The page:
I will keep you all informed as things progress.  Thanks to New Sins Press and thanks to all of my readers for your continued encouragement and comments.

13 September 2011

New Places to Find My Work: RFD Magazine

The Fall 2011 issue of RFD Magazine is dedicated to Walt Whitman and Edward Carpenter.  My essay about Whitman, Montana, and Allen Ginsberg "Stranger if You Passing Meet Me" can be found therein.

RFD Magazine is that began in 1974 after "The Whole Earth Catalog" refused to print anything about gay men.  Originally aimed at reaching rural gay men, RFD has since expanded to include the the Radical Faery Movement and the larger LGBTQ community.



It is the oldest reader-written quarterly for gay men in the world, now entering its 37th year of print.

Copies are available here: http://www.rfdmag.org/

05 September 2011

Notes from the Invisible Man: Erasure of the Queer Narrative


I recently had a lively exchange with a fellow poet about women getting it on with other women in poetry.  In the poems, the speaker or narrator (as far as can be surmised about such things) identified as heterosexual.  The poems under discussion were brave for their honest discussion of secrets and sexuality--experiences that get swept under the rug or locked up in gray metal boxes labeled shame.  I commend these poems for telling.

That said, something still bothered me about them.  Not the poems themselves, but the way in which “queer” content was being told by straight narrators.  Human sexuality is a variegated and prismatic animal, and I acknowledge that any rigid construct of sexual behavior is prone to exception and failure.  Although many poems, stories and essays in this category are not aiming for it, by their very nature they intend to provoke or shock a reader with the content.  They are written to a heterosexual audience.  Primarily, they are received into a heteronormative tradition that sees them at odds with the accepted narratives and boundaries
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Further spurring my cantankerous brain was that my poet friend recommended a book by an (assumingly heterosexual) author wrote about someone gay dying of AIDS.  I want to acknowledge that the book had great literary merit.  It was moving.  It still unsettled me.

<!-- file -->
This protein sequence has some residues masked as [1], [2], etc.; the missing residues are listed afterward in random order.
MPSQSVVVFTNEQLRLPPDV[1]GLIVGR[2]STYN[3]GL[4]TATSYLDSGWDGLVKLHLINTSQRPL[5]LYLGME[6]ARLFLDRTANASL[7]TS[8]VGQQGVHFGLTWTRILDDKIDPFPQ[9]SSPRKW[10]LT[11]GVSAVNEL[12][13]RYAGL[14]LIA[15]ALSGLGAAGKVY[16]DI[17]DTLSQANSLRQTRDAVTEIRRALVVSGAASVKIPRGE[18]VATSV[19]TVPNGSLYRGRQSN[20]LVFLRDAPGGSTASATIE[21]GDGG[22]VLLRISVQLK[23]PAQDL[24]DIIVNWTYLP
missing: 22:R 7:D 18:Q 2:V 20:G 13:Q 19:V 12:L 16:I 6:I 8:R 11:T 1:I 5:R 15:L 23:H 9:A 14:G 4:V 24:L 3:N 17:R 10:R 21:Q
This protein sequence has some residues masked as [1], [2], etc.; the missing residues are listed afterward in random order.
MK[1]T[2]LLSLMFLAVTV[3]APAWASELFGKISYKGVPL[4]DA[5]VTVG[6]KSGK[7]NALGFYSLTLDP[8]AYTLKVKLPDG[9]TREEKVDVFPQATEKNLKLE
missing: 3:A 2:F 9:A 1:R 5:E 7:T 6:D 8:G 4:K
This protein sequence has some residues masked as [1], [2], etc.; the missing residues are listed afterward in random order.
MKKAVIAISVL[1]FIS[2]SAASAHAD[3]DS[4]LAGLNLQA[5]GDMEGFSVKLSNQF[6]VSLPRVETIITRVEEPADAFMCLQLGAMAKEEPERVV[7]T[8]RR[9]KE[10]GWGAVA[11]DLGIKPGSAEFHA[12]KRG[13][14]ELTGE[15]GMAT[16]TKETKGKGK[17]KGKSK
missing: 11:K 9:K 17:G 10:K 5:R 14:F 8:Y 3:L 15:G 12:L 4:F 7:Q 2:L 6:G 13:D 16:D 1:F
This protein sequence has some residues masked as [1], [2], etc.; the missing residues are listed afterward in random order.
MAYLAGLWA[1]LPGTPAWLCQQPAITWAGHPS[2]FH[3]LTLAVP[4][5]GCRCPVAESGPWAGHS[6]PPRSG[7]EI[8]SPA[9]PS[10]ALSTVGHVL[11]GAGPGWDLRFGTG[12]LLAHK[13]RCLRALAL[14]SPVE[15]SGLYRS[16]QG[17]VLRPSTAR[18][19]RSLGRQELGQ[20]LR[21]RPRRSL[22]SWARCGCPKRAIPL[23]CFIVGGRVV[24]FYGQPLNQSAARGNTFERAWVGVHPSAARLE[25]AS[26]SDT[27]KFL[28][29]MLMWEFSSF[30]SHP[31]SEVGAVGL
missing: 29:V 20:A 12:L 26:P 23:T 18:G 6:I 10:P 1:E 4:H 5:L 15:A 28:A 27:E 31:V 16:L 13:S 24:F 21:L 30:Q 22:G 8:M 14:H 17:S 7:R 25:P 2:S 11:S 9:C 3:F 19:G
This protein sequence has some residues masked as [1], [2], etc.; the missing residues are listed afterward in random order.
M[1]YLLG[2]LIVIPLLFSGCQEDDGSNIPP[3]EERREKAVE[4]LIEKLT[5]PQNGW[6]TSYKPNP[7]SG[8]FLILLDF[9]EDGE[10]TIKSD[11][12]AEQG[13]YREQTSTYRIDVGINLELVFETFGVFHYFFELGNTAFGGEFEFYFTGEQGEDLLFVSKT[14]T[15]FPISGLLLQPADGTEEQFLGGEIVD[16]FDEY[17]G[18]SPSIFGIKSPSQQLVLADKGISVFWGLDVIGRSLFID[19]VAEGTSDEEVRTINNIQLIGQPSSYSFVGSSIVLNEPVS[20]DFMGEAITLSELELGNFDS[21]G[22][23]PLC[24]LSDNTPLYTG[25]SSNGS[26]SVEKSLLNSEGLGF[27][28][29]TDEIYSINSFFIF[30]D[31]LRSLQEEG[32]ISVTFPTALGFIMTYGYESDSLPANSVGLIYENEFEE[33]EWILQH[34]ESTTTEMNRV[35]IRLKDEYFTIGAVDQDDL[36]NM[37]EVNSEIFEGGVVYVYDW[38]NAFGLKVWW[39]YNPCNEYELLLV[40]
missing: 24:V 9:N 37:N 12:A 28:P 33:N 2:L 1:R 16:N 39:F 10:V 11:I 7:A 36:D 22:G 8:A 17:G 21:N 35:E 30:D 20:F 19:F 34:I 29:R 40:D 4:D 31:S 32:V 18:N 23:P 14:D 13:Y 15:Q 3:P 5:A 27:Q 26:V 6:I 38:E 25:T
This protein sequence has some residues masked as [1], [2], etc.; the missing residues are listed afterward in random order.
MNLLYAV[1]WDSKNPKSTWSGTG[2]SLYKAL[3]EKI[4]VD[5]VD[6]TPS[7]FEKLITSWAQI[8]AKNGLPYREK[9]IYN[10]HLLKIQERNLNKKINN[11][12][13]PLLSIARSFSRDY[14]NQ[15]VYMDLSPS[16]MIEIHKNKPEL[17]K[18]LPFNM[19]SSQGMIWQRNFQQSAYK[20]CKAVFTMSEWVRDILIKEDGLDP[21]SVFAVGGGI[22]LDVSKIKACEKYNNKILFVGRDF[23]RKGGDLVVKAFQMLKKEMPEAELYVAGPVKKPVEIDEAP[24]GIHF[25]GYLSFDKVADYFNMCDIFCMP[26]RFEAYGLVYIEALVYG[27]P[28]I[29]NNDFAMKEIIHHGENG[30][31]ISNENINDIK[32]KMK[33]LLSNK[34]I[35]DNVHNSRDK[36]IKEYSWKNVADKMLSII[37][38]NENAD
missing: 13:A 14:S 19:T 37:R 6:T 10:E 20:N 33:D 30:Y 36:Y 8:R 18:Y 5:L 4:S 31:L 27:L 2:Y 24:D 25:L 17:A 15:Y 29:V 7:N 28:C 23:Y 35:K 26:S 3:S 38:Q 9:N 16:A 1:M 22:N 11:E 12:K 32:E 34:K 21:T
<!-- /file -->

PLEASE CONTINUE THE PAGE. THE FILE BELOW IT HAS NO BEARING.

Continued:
HIV and AIDS are by no means a “gay” disease.  The AIDS pandemic  as they say, is everyone’s problem.  But the context of the book was viewed through the lens of the AIDS-crisis in the United States during the late 1980s and early 1990s.  The bad years.  The plague years.  The days of ACT-UP, PWA, and the introduction of the new cocktail drug therapies.   The book is told through the lens of a heterosexual who lost a homosexual family member.

What I am grasping my way toward here is that too often, (I will go out on a limb for controversy’s sake and say most often) any visibility that queer narratives get by heterosexuals are from heterosexual authors.  (David Sedaris aside, because he is really Erma Bombeck come back from the dead.)  As a queer man, my narrative about the queer experience, my own lived truth is given second place for a heterosexual narrative which touches, but does not encompass my life.  As LGBTQ people, we come to know our own stories in literature written by queer authors AND we usually read what the larger heteronormative culture has to say about us.  It is expected for us to read and to know what author X and Y have to say about queers.  But we aren’t given the same equity.

Most heterosexuals remain ignorant of queer authors.  They don’t read our books.  They aren’t really interested in doing so.  Why should they?  Heteronormative culture doesn’t expect to find anything about our lives to reflect anything of their own.  Isn’t this the great argument mainstream gay culture makes about same-sex marriage, “We are just like you!”?  Who are we lying too?

When my heterosexual friends recommend  books (by straight authors) with gay themes to me, I am happy for it.  There is usually an expectation that I should know about the book already since it is “about me.”  When I go on to recommend a book back by a queer author, I am usually met with a blank stare.  “Who?” my heterosexual friends ask. “I have never heard of that.”

And without me, they probably never will.

03 September 2011

Recent Searches That Led People to My Blog (Borrowed from Eduardo C. Corral)


These are key search words for finding my blog:

battleship game pieces

amos lassen

black and white portland maine

assaracus poem

"ian denning" (in quotes no less!)

gay face smiling